1 Darling, I wish I could. But Johnnie’s taking me out to lunch and he’ll be here any moment.” “Johnnie?” The hint of jealousy in Alec’s voice tingled along the wires to Daisy’s ear. With a small, smug smile, she explained: “Johnnie Frobisher—Lord John—my brother-in-law.” “Oh, Lady John’s Johnnie.” His relief was patent, though he was several miles away, at New Scotland Yard. “Lady John’s Johnnie!” Daisy laughed. “I’m sure she asked you to call her Violet, darling. Anyway, he’s come up to town for the day and invited me to lunch with him.” “The Ritz, I suppose, or the Savoy,” Alec said gloomily. A Detective Chief Inspector’s salary did not run to luncheons at the Ritz. “Darling, you know I’d rather be with you at Lyons’ Corner House eating Welsh rarebit, but how could I have guessed you’d be free today? Oh, there’s the doorbell, I must run.” She turned to call down the stairs to the daily char in the semibasement kitchen: “I’ll get the door, Mrs. Potter! Alec, I’ll ring you up at home this evening. Toodle-oo, darling.” Daisy carefully hung up the earpiece of the brand new telephone apparatus she and Lucy had splurged for not a week ago. Lucy had paid the whole cost of the extension to her photography studio in the old mews behind the “bijou” residence they shared, but Daisy’s part of the expense was quite steep enough. They were back to living on eggs, cheese, and sardines, so a meal at a good restaurant was jolly welcome. All the same, and much as she liked Johnnie, she had rather lunch with Detective Chief Inspector Alec Fletcher. She had scarcely set eyes on her fiancé since that glorious weekend in the New Forest. The memory brought back the small, smug smile as she glanced in the looking-glass over the hall table. She straightened the blue straw cloche garlanded with white rosebuds, which perched on her honey-brown shingled curls. The hat’s colour matched her eyes, which Alec was wont, when, annoyed, to describe as “misleadingly guileless,” though he spoke in more flattering terms when in a softer mood. Daisy’s linen costume was a darker blue piped with white. Quite smart, she thought, if only her figure were fashionably boyish. The straight lines and hip-level belt could not be said to suit her. As she wrinkled her nose at the rounded curves Alec considered delightfully cuddlesome, she noticed three freckles. All very well in the country but not acceptable in town—she added a quick dab of powder. She had given up trying to hide the little mole at the corner of her mouth, since Alec told her an eighteenth-century face-patch placed in that position was known as the “Kissing.” With a sigh, she wished Johnnie had not happened to invite her to lunch on one of the few days when Alec was able to escape from the Yard at midday. Pulling on her gloves, she went to the front door. As she opened it, a furnace blast met her. Even here in Chelsea, the August air of the metropolis stank of baking asphalt and petrol fumes. “An absolute oven, isn’t it?” Johnnie greeted her. Like Alec he was in his mid-thirties and of middling height, but—unlike Alec—slight and fair. He was impeccably dressed in a light grey lounge suit of unmistakable Savile Row cut. Only the sun-browned face gave away that he was a country gentleman come up to town for the day. Against his tanned skin, the white line of a scar slashing from jaw to brow stood out sharply. Otherwise, his most distinctive feature was his nose, passed down in the family from generation to generation. He fanned himself with the soft hat in his hand. “Whew!” “Too frightful!” Daisy agreed. “What on earth tore you away from the depths of Kent on a day which must be heavenly among your orchards?” A hint of colour tinted Johnnie’s cheeks. “Oh, er, business,” he said uneasily, adding hurriedly as he handed Daisy into his maroon Sunbeam touring-car, “I thought we’d go to the Belgravia, it’s the closest decent place. Would you like me to put up the hood to keep off the sun?” “No, thanks. We’d stifle.” Politeness forbade asking what sort of business was making him as jumpy as a grasshopper, but it didn’t stop Daisy wondering. She hoped he was not in financial difficulties, as so many farmers seemed to be these days. His eldest brother, the marquis, was immensely wealthy, but Johnnie would hate to have to beg to be bailed out. Perhaps over lunch he would succumb to the wiles of her guileless eyes and tell her what was wrong. Daisy never quite understood why people, even complete strangers, confided in her, but they did. As he drove towards the Belgravia Hotel, she enquired after Vi and the boys. “I thought you talked to her when you had the telephone put in,” he said in surprise. “That was nearly a week ago!” Daisy shook her head at his typically male incomprehension of the female need to communicate. No doubt he heard from his brothers only at births, marriages, and deaths. “As a matter of fact—promise you won’t tell Lady Dalrymple?” “Cross my heart and hope to die,” Daisy said promptly. “I never tell Mother anything unless I absolutely have to.” “Violet doesn’t want her to know yet,” Johnnie said, his face turning brick-red, “but she’s just discovered she’s … er, she’s expecting another baby.” “Spiffing! Congratulations. At least, she’s not ill, is she? Is that what’s troubling you?” “No, no, she seems very well at the moment. But it is another reason why … Well, that can wait. How is your writing going, Daisy?” With this suggestion that all was to be revealed, Daisy managed to restrain the curiosity which was her besetting sin. She told Johnnie about the stately home article she had just finished for Town and Country magazine, and the London Museum article she was about to begin for her American editor. Johnnie put in a “Really?” and an “Interesting!” but she suspected he did not hear a word. “‘’Twas brillig, and the slithy toves did gyre and gimble in the wabe,’” she said as the Sunbeam turned into Grosvenor Gardens. “It sounds like fascinating work. Here we are.” He drew up in front of the hotel. What was the matter? Johnnie pulled himself together sufficiently to deal with commissionaire and maitre d’hôtel. They were seated at a quiet table in a corner. The restaurant was not busy, as all those in their right minds who could afford it were out of town. Glancing vaguely at the bill of fare, Johnnie said, “What would you like, Daisy? They do very good oysters Rockefeller here. The all-pervading American influence, I suppose.” “August has no ‘R’ in it,” Daisy pointed out. “You are distracted.” “Sorry,” he apologized meekly. “Luckily, I don’t care much about oysters, anyway. Something cold to start with, please. Melon, perhaps, or do they do consomme Madrilène?” With a visible effort, Johnnie put his mind to the menu. Daisy refused a cocktail, since they always made her sleepy and she had to get back to work that afternoon. She settled on the chilled consommé, followed by sole Colbert, chicken Mireille, and pêche Melba. Johnnie asked abstractedly for a cut off the joint. “I shan’t need to eat again for a week,” said Daisy as the waiter left with their order. “How do you suppose one gets one’s name affixed to a dish? Melba was Dame Nellie, of course, but who was Colbert?” Johnnie blinked at her, bemused. “Never mind! Though maybe I’ll do a spot of research; it might make an amusing article.” She leaned forward. “Now, tell me what’s wrong, Johnnie.” “Well, it’s … I … No, I don’t want to spoil your meal. I’ll tell you over coffee. Don’t you think most dishes are probably named after the chefs who created them?” “Probably. Too fearfully dull! But oysters Rockefeller must be after the millionaire, mustn’t they? And I think Madrilène is from Madrid.” Daisy allowed herself to be distracted, though she was beginning to grow anxious about news bad enough to threaten to spoil such a divine lunch. If Violet was well, was Johnnie ill? Had he been given six months to live, or something ghastly like that? Did he want Daisy to break the news to Vi? Gosh, how simply frightful! He didn’t look ill, only rather careworn. His valiant attempts at conversation tended to lapse into silence, and he toyed with his food. Daisy made herself deliberately savour each delicious mouthful, feeling a need to fortify herself both mentally and physically. Johnnie pushed his roast beef and French beans around the plate. He didn’t even taste his pêche Melba, though the peaches and raspberries were fresh, not tinned, and simply too heavenly. “Will you take coffee in the lounge, sir?” Johnnie looked at Daisy, who shook her head, deciding it was easier to talk seriously where they were. Unaccustomed as she was to more than a snack for lunch, the food was having the same effect a cocktail would have. She was afraid she might succumb to the comfort of a lounge chair. The coffee came. The waiter went. “Right-oh,” said Daisy, “what’s up?” Shiftily avoiding her eyes, Johnnie said, “Well, after all, I don’t think …” “Don’t funk it now! You can’t leave me in suspense, imagining all sorts of frightful things. You … Your business in town wasn’t in Harley Street, was it?” “Harley Street?” Startled, he met her concerned gaze and his resistance crumbled. “No, no doctors, I’m healthy as a horse. Daisy, Violet’s been telling me the most extraordinary stories about your detecting murderers right and left, and tracking down kidnappers and such.” “Well,” said Daisy cautiously, wide-awake now, “I have given Alec a hand now and then, much as it pains him to admit it.” “I need help,” Johnnie blurted out. “Could you come down to Oakhurst for a few days? Violet won’t think it at all odd that you want to get away from town. In fact, she’ll be delighted to have you come and stay. I’ll tell you what, maybe Fletcher would let you bring his little girl with you. She and Derek hit it off like a house on fire at your engagement party. Same age, aren’t they? Violet was saying only the other day that it’s not good for a child to be stuck in the city in the summer heat.” He sat back with an air of triumph. Daisy brought him remorselessly back to the point. “All very well, and I dare say Belinda would be thrilled, but what sort of help do you need? With some kind of investigation? I’m not a private enquiry agent, you know. Alec’s the detective.” “Not the police! It’s not a police matter. I’m not even sure if it’s a crime, and I certainly don’t want anyone else knowing. So …” “Knowing what?” Johnnie tugged on a suddenly too-tight Old Harrovian tie. A dull flush once again crept up his tanned cheeks, showing up the scar, hitherto practically invisible in the diffuse indoor light. “Well, er …” “I have to know what I’m to investigate, Johnnie! Though, actually, I can’t possibly spare the time just now, so that’s all right, you need not Reveal All.” Daisy drank the last drop of coffee in her cup and started to put on her gloves. “No, please.” He reached out a hand across the table. “I must tell someone or I shall go mad, and you are the only person I can bear to tell who might be able to give me practical advice. As a matter of fact, I’ve been getting perfectly horrible anonymous letters—what I believe our transatlantic cousins call Poison Pen letters.” “Good heavens!” Daisy exclaimed, adding candidly, “I can’t imagine you doing anything you could be blackmailed over.” Though she was fond of Johnnie, and he suited her sister very well, she had always considered him a bit of a dull dog. “It’s not exactly blackmail. Not yet, anyway, though I suppose it will come to that. No demands as yet, except to repent and sin no more, but one can’t very well stop doing something one did only once, years ago, and repented as soon as it was done.” “Difficult, yes. What was it?” Johnnie blenched. “Do you really need to know?” “I take it you want me to try to find out who wrote the letters. How do you expect me even to begin if I’ve never seen them and don’t know what they’re about?” “You will come, then?” he asked eagerly. “I’m not sure. I just might be able to arrange it. But I’d have to see the letters, so unless you want me to learn about your evil deeds—sorry, deed—from the Poison Pen, you had much better tell me yourself.” “Yes.” His shoulders slumped. “Yes, you’re right. But not a word to Violet, or to Fletcher. Promise.” “I promise.” “I don’t want you to think I’m trying to make excuses, but let me explain the circumstances.” “Go ahead,” said Daisy.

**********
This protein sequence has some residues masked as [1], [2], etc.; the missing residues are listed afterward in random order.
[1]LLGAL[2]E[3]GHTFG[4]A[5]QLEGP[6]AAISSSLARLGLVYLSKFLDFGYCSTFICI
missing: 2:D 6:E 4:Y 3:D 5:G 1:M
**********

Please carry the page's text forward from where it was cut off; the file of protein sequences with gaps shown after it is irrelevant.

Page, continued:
The field hospital was swamped by casualties from the Third Battle of Ypres—Wipers, as the Other Ranks wryly called the ruinous remains of the Belgian town. From snug pill-boxes surrounded by a sea of mud, the Boches poured forth machine-gun fire and mustard-gas to wipe out mired British troops by the hundred thousand. Exhausted medics stitched and amputated, and evacuated those who survived back behind the lines as fast as transports were available. No less overtaxed, the hospitals in the rear tidied up the human wreckage sent to them, and watched helpless as their patients died in droves, of infections and gas-corroded lungs. Naturally, Major Lord John Frobisher received the best care available. The last scraps of shrapnel were dug out of his body. Nothing could be done for the crudely sewn-up wound on his face other than to keep it clean. He was shipped home to England to recuperate, his cheek still swollen, the gash a lurid purple brand. “I didn’t care much as long as I was with the rest of the fellows,” Johnnie told Daisy. “It didn’t seem to matter when so many were so much worse off. Then we landed at Dover and everyone else went off on the troop train to London. I took the local to Oakhurst.” “Vi and the baby were in Worcestershire,” said Daisy, “at home with us, at Fairacres.” “Yes, but I was very tired and tense, not fit for civilized society. I needed a day or two to put myself straight before I saw Violet. I felt I hardly knew her—we weren’t married much more than a year, remember, before I went off to France, and I’d had only one fortnight’s leave since then.” “Spent at Fairacres,” Daisy recalled, “with Derek afraid of the stranger who claimed to be his Daddy, and Violet having to look after him because half the men were called up so the maids were doing their work. And Mother being Mother.” She exchanged a commiserating glance with Johnnie. Lady Dalrymple, now the Dowager Viscountess, would find something to complain about in Heaven. At the time, Daisy seemed to remember, the burden of her mother’s song had been the injustice of her son-in-law’s obtaining leave when her son, Gervaise, as yet had not. Gervaise had his fortnight later. He chose to spend half of it in London before returning to Flanders, to his death. Some of the wounds of war were invisible, and slow to heal. Daisy shook her head, shook the memories away. “You had to come to Fairacres,” she said. “Kent was too dangerous, too close to the Continent, getting bombed regularly. Father wouldn’t have let Vi go to Oakhurst.” “By George, no. I don’t hold Lord Dalrymple to blame.” “But I understand why you wanted to go home first, after the hospitals and everything.” “I nearly didn’t make it that day,” Johnnie said. “Three changes, and I kept drowsing off. The trains were practically empty, what with so many women and children having been evacuated. When I reached Rotherden Halt, there was no station fly. Our chauffeur was in the service, of course, but no one was expecting me, anyway. I left my bags in the ticket office and walked into the village. It was just after opening time, so I decided to drop into the Hop-Picker to fortify myself for the slog up to the house.” “A mile from the station if it’s an inch, and uphil...

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Dunn, Carola